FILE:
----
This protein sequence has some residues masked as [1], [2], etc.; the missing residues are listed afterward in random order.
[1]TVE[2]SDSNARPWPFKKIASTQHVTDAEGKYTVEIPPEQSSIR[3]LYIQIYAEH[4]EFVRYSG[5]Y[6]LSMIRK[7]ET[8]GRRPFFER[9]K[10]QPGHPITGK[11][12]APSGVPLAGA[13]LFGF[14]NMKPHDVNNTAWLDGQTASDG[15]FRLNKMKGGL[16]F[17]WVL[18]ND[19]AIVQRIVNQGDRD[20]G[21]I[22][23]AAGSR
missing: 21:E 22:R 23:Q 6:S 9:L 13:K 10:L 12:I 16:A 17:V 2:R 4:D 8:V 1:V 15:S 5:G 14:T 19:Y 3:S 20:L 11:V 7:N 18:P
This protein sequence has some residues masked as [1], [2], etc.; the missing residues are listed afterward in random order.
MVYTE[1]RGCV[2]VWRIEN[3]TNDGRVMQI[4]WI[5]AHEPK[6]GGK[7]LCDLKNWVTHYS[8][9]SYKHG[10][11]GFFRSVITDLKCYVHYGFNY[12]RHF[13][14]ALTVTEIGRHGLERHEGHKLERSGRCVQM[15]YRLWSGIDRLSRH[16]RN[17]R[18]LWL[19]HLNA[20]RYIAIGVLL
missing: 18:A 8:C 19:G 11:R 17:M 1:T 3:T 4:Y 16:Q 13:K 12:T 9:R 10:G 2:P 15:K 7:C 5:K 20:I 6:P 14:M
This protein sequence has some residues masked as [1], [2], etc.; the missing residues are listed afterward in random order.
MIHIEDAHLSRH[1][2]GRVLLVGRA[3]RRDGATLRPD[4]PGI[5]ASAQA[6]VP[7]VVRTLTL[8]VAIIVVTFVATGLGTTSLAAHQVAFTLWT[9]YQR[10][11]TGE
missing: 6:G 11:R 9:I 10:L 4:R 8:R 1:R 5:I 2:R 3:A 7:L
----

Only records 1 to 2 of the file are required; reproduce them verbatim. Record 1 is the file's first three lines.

This protein sequence has some residues masked as [1], [2], etc.; the missing residues are listed afterward in random order.
[1]TVE[2]SDSNARPWPFKKIASTQHVTDAEGKYTVEIPPEQSSIR[3]LYIQIYAEH[4]EFVRYSG[5]Y[6]LSMIRK[7]ET[8]GRRPFFER[9]K[10]QPGHPITGK[11][12]APSGVPLAGA[13]LFGF[14]NMKPHDVNNTAWLDGQTASDG[15]FRLNKMKGGL[16]F[17]WVL[18]ND[19]AIVQRIVNQGDRD[20]G[21]I[22][23]AAGSR
missing: 21:E 22:R 23:Q 6:S 9:L 13:K 10:L 12:I 16:A 17:V 2:R 4:D 8:V 1:V 15:S 5:G 14:T 19:Y 3:S 20:L 11:V 7:N 18:P
This protein sequence has some residues masked as [1], [2], etc.; the missing residues are listed afterward in random order.
MVYTE[1]RGCV[2]VWRIEN[3]TNDGRVMQI[4]WI[5]AHEPK[6]GGK[7]LCDLKNWVTHYS[8][9]SYKHG[10][11]GFFRSVITDLKCYVHYGFNY[12]RHF[13][14]ALTVTEIGRHGLERHEGHKLERSGRCVQM[15]YRLWSGIDRLSRH[16]RN[17]R[18]LWL[19]HLNA[20]RYIAIGVLL
missing: 18:A 8:C 19:G 11:R 17:M 1:T 3:T 4:Y 16:Q 13:K 12:T 9:R 10:G 2:P 15:K 7:C 5:K 20:I 6:P 14:M